Image Source: SLD
2. Appetite appeal. Consumers will look to the imagery of the product, especially when considering something new, to decide whether they think it will taste good. If you’re not using full-color photography, consider leveraging merchandising, clever copy, and in-store communications to play up taste cues.
3. BFY heuristics. A heuristic is a mental shortcut, and, in this case, we are talking about visual cues consumers associate with health. Consider texture, color, font, and patterns. Maxwell House cleverly used a tearaway effect to demonstrate their new compostable pods, allowing them to keep their brand design but stopping the eye and creating an instant message.
NAMING AND COPY CONSIDERATIONS
Naming has become harder with the sheer number of products in the market. However, product naming is critical for new brands if they want to be remembered.
- Sub-naming. By using the existing product name and adding a qualifier, you can maintain equity while denoting a BFY message. KD Simply is a great example of how this can work. Words such as simple, clean, organic, and pure, can be used as part of a name.
- Avoid overstatements. If you want to call your product “pure” or “clean” you need to make sure the product lives up to that expectation for the consumer, not just legal standards.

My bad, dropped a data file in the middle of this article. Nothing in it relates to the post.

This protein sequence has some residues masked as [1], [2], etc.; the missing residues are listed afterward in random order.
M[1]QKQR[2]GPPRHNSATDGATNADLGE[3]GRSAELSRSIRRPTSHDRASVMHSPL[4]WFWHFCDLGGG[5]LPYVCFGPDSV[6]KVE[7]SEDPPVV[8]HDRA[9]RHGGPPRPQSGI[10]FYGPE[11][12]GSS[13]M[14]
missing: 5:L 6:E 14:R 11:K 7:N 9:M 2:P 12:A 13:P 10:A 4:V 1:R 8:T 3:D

- Capture emotion. Naked Juices use a potent double-entendre to grab the attention of consumers as well as convey its value proposition. Made Good creates a sense of connection with the consumer, many of whom are parents looking for a healthier lunchbox snack, by endowing the product with an emotional promise. Avoid clinical-sounding names that do not evoke emotion.
- Use inclusive language. Unless you only intend to sell your product to a specific group of people, words such as vegan, vegetarian, keto, or gluten-free should not make up part of the name. Using these words as a part of the naming convention will likely deter consumers who do not relate to that specific group from trying the product. Those who want to find the claim will seek it out.
CLAIMS AND CALLOUTS
That leads us to the role of claims and benefit callouts. The golden rule is just because you CAN make a claim, doesn’t mean you should. We once observed a tea brand that featured no soy, no peanuts, and gluten-free claims on the front panel – perhaps all true, but not concerns highly relevant to the category. In such an example, claims can be confusing and ultimately detrimental.